Education Law §3202(1) provides, in pertinent part:

A person over five and under twenty-one years of age who has not received a high school diploma is entitled to attend the public schools maintained in the district in which such person resides without the payment of tuition.

The purpose of this statute is to limit the obligation of school districts to provide tuition-free education to students whose parents or legal guardians reside within the district (Appeal of Polynice, 48 Ed Dept Rep 490, Decision No. 15,927; Appeal of Naab, 48 id. 484, Decision No. 15,924).  “Residence” for purposes of Education Law §3202 is established by one’s physical presence as an inhabitant within the district and intent to reside in the district (Longwood Cent. School Dist. v. Springs Union Free School Dist., 1 NY3d 385; Appeal of Naab, 48 Ed Dept Rep 484, Decision No. 15,924).  A child's residence is presumed to be that of his or her parents or legal guardians (Catlin v. Sobol, 155 AD2d 24, revd on other grounds, 77 NY2d 552 (1991); Appeal of Polynice, 48 Ed Dept Rep 490, Decision No. 15,927).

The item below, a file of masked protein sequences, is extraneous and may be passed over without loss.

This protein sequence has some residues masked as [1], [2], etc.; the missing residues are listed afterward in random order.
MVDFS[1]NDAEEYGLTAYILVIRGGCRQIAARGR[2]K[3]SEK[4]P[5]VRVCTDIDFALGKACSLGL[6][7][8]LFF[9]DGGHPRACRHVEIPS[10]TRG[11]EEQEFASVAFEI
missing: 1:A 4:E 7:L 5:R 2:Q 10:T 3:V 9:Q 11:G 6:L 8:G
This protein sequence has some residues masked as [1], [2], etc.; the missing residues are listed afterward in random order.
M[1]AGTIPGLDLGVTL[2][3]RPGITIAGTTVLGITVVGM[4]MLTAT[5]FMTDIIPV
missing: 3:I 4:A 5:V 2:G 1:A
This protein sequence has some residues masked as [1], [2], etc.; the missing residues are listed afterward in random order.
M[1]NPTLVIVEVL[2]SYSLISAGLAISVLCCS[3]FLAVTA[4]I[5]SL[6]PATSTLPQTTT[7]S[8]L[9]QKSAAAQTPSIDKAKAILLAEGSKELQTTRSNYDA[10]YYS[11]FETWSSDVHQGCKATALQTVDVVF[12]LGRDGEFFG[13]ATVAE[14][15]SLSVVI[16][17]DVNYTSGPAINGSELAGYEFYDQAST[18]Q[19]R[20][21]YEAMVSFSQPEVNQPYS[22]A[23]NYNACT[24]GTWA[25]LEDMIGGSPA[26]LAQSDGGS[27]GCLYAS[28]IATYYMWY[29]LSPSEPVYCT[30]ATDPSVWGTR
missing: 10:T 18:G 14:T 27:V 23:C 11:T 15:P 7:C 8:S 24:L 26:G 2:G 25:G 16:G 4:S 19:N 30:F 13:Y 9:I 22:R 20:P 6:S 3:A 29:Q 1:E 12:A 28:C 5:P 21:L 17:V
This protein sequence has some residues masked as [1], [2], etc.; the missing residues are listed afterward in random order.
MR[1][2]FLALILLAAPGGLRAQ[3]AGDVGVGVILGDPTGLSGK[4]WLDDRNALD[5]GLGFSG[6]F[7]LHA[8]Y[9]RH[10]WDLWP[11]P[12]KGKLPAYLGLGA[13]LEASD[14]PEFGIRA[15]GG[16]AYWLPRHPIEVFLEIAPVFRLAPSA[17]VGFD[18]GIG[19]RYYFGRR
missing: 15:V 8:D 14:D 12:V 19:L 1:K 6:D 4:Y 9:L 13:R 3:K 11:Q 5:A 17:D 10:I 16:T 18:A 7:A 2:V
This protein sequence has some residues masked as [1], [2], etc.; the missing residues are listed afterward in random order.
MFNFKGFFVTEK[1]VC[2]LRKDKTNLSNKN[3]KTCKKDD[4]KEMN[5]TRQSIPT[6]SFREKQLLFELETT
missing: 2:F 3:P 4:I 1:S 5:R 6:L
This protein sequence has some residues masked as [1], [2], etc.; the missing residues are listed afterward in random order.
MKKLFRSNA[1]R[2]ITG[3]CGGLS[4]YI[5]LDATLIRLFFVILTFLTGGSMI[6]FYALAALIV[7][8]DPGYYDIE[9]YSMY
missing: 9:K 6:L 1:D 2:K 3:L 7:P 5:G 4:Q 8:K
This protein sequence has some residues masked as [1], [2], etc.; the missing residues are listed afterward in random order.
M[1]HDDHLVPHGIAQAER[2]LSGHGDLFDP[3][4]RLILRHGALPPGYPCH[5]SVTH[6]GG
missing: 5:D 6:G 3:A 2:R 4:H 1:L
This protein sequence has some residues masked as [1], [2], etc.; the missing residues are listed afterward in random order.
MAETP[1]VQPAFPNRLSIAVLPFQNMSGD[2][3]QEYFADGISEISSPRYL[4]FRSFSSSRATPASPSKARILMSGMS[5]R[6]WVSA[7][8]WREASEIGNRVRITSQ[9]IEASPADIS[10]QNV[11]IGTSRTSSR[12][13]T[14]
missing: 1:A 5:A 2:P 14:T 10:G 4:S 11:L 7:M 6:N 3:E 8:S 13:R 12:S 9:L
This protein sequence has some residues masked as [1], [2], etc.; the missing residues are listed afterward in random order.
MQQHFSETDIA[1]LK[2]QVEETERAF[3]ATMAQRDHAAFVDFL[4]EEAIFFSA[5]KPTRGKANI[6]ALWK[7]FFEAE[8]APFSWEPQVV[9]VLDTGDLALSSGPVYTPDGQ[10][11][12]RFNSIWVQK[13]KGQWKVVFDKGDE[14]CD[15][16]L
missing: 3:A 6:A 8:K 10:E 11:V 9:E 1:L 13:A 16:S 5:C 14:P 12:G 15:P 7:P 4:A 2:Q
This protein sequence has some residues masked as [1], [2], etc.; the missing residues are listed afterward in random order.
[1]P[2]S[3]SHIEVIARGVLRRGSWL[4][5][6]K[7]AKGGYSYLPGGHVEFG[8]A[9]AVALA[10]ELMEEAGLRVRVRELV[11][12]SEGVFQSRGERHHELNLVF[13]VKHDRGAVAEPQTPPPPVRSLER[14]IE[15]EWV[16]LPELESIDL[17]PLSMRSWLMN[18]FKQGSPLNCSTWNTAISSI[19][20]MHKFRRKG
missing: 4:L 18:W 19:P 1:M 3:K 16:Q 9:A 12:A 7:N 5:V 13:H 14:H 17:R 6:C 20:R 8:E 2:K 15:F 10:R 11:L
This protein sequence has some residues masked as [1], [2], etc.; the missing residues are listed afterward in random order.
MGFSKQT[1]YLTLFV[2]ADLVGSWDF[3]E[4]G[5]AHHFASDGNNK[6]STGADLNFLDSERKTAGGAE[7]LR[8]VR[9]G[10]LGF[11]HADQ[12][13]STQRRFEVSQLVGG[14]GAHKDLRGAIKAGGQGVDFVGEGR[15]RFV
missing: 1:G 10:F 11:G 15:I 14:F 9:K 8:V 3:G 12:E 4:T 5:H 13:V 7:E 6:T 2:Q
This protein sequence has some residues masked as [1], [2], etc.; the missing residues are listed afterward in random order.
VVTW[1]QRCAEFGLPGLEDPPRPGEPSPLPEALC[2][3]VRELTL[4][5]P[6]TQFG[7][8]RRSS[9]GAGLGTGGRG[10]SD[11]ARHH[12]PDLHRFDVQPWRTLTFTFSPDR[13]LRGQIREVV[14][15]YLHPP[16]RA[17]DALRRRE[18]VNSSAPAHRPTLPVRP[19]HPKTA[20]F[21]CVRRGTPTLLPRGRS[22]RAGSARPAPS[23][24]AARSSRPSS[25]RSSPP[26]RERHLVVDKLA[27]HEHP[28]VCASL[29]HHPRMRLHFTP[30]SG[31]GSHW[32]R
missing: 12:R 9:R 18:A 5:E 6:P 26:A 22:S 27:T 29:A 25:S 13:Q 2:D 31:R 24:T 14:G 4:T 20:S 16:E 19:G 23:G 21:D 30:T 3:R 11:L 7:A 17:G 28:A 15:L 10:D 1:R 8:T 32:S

Petitioner claims she is a district resident and that she has submitted sufficient documentation to demonstrate residency.  Although respondent does not dispute petitioner’s physical presence in the district, it maintains that she is living there only temporarily and that she failed to provide adequate documentation to establish residency.